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Displacement and frequency response measurements of a ship using GPS and fibre optic-based sensors

journal contribution
posted on 26.01.2021, 11:49 by GW Roberts, Craig Hancock, W Lienhart, F Klug, N Zuzek, H de Ligt
© 2020, Società Italiana di Fotogrammetria e Topografia (SIFET). GPS and more recently multi-GNSS carrier phase measurements have been used to measure the dynamic displacements of large structures, such as long-span bridges, in both the time and frequency domains. Such measurements can be used as part of a structural health monitoring system. Additionally, fibre optic-based systems have been used to measure long-term deformations of structures, such as tunnels and roads. The research presented in this paper brings together the ideas and technologies in the two aforementioned areas of research, resulting in dynamic displacement measurements of the hull of a ship at high frequencies, and indoor environments. Field trials using kinematic GPS and FBG sensors on the 138-m long Smyril passenger and vehicle ferry operating in the North Atlantic Ocean on the Faroe Islands are presented. FBG sensors were in the bow and engine room of the ship, gathering data at 1 kHz. The configuration of the surveys and the results from the FBG and GPS sensors are presented, in both the time and frequency domains. Various frequencies were measured, due to the movements of the ship in the ocean as well as the vibrations caused through the ship mainly due to the engine. One dominant frequency was of 12.25 Hz, measured at all the FBG locations, due to the engines’ operating speed of 735 RPM. Common frequencies were evident for both the FBG and GPS results for lower frequency displacement, caused by the movements in the sea. Such measurements could be used to monitor the long-term displacement characteristics and changes, in both the time and frequency domains, and used to help understand the health characteristics of the ship. Further, such measurements could be used to analyse the noise characteristics of the ship for both operational and environmental reasons.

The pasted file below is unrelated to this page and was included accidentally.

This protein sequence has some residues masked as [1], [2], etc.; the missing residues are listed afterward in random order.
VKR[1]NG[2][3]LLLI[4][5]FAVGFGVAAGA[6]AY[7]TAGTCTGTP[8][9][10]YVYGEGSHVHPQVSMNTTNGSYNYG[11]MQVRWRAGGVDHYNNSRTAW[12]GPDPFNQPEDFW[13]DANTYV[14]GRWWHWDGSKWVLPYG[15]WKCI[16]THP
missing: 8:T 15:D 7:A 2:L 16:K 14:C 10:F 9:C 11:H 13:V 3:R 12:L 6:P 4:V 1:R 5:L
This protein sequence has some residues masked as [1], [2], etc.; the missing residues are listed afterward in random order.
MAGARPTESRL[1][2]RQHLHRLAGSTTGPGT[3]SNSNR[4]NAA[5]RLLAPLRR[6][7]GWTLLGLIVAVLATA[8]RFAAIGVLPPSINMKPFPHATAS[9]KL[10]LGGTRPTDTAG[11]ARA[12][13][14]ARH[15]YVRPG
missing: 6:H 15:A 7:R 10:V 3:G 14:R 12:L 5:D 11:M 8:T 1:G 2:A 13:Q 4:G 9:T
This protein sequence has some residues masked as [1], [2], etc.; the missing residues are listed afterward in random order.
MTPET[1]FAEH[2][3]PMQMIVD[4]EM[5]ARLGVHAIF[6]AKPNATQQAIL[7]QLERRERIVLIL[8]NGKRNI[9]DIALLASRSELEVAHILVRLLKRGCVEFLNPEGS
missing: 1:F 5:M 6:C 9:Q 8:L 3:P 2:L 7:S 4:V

Ningbo Science and Technology Bureau as part of the International Academy for the Marine Economy and Technology (IAMET) Project ‘Structural Health Monitoring of Infrastructure in the Logistics Cycle’ (grant number 2014A35008).



  • Architecture, Building and Civil Engineering

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Applied Geomatics




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© Springer

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Dr Craig Hancock. Deposit date: 22 January 2021